The ability of dogs to detect cancer is well documented, if not completely understood. But it’s unusual for one who hasn’t been trained to do so to make what seems to be a diagnosis.
Researchers believe what dogs are smellling are the chemical changes that occur when normal cells are altered by cancerous ones.
Granato found out she was in the first stage of breast cancer. Doctors removed the lump and she underwent chemotherapy. During her treatments, Taffy provided some emotional support, she said.
Granato said she has been in remission for four years. Doctors detected another lump last September, but she says she wasn’t too worried.
“I kept saying, ‘The dog didn’t bark,’ ” Granato said. “It can’t be.”
Results showed the lump was benign.
(Photo: Nancy Granato and granddaughter’s dog, Taffy; by Lori M. Nichols / South Jersey Times)
Posted by John Woestendiek October 9th, 2013 under Muttsblog.
Tags: animals, biopsy, breast cancer, cancer, detection, detects, dogs, health, lump, medicine, new jersey, pets, pitman, scents, shih-tzu, sniff
In a collaboration between Penn and the Monell Chemical Sciences Centers, Ohlin and McBain (above) and Thunder (left) will use their noses to detect the disease in humans.
Ovarian cancer kills more than 14,000 women every year and is the fifth leading cause of cancer-related deaths in women in the nation.
The collaboration, the Philadelphia Inquirer reports, takes aim at the silent killer with a combination of chemistry, nanotechnology — and dogs.
Canines have been detecting lung and breast cancer for years. With an $80,000 grant from the Kaleidoscope of Hope Foundation, the new project will assess their effectiveness in sniffing out ovarian cancer, and continue an investigation that has been underway in Sweden.
The Swedish professor behind that project, who was using his own dogs for the study, is retiring. But he’s lending his expertise to those involved in the Penn project.
“He’s been advising us along the way to we don’t repeat the same mistakes he made along the way,” said Dr. Cynthia Otto, director of the Working Dog Center and Associate Professor of Critical Care at Penn Vet.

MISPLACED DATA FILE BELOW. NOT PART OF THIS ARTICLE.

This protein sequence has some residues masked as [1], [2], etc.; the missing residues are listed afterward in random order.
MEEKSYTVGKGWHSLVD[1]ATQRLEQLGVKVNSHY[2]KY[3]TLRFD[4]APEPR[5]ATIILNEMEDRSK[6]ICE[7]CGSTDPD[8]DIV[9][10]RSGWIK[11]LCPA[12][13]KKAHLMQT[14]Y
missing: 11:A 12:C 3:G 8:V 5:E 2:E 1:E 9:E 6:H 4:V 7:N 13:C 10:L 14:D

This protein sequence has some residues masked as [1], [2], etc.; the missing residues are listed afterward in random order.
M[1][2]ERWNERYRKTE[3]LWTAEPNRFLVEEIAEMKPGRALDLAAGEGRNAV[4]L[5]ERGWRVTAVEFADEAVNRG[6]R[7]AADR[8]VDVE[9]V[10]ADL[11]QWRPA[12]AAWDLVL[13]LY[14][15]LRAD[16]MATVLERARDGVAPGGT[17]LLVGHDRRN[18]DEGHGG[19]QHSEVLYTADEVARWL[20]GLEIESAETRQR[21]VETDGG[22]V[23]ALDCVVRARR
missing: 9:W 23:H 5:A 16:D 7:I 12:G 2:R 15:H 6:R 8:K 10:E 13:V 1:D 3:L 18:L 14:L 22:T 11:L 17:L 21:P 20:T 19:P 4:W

While the disease is often difficult to diagnose, ovarian cancer’s victims have a survival rate of 90 percent. No effective screening protocol yet exists to detect cases in the early stages.
In the new program, scientists from Penn Medicine’s Division of Gynecologic Oncology will take tissue and blood samples from both healthy and ovarian cancer patients. The samples will be analyzed by chemists, scientists, computers and the puppies at the Working Dog Center, who will be exposed to healthy samples and cancer samples in vented containers they can’t access, but can smell.
The dogs began their training at 8-weeks of age.
“They’re all fabulous and they are very strong in olfaction,” Otto said.
(Photos: Philadelphia Inqurer)
Posted by John Woestendiek May 9th, 2013 under Muttsblog.
Tags: animals, cancer, cancer sniffing, chocolate labs, collaboration, detect, detecting, detection, dog, dogs, Kaleidoscope of Hope Foundation, mcbain, medicine, Monell Chemical Sciences Centers, ohlin, ovarian, ovarian cancer, penn, pets, project, research, science, sniff, sniffing, springer spaniel, study, thunder, university of pennsylvania, working dog center
Humans need a play stance.
I came to this conclusion yesterday — adding yet another item to the list of things dogs do better than us — as Ace and I arrived for the first time at the only dog park in Winston-Salem proper (and Winston-Salem is pretty proper).
Being new and mostly friendless in the town in which we’ve decided to temporarily base ourselves, we left our quarters in the basement of a mansion and, for a little socialization, headed a couple miles down the road to Washington Park, where dogs can run and play in a fenced-in area.
Of course, Ace hardly romped at all. It being a new scene for him, his first priority was to give all things a good sniffing – other dogs included. But, on this day, he was more the sniffee than the sniffer.
The second I closed the gate behind us, five other dogs — realizing there was a new face — bounded over for a whiff, following so close behind his rear end that, when he stopped abruptly … well you know the rest.
Butts aside, it’s an intriguing thing to watch, this seeming welcome, and one I noticed often back at Ace’s old park in Baltimore. When a first-timer arrives, all the other dogs come over to give the new guy a sniff. To view that as an act of kindness is, of course, anthropomorphic. But still it’s kind of sweet.
This weekend, Ace — though he was used to being the dean of his old park — was the new kid on the block.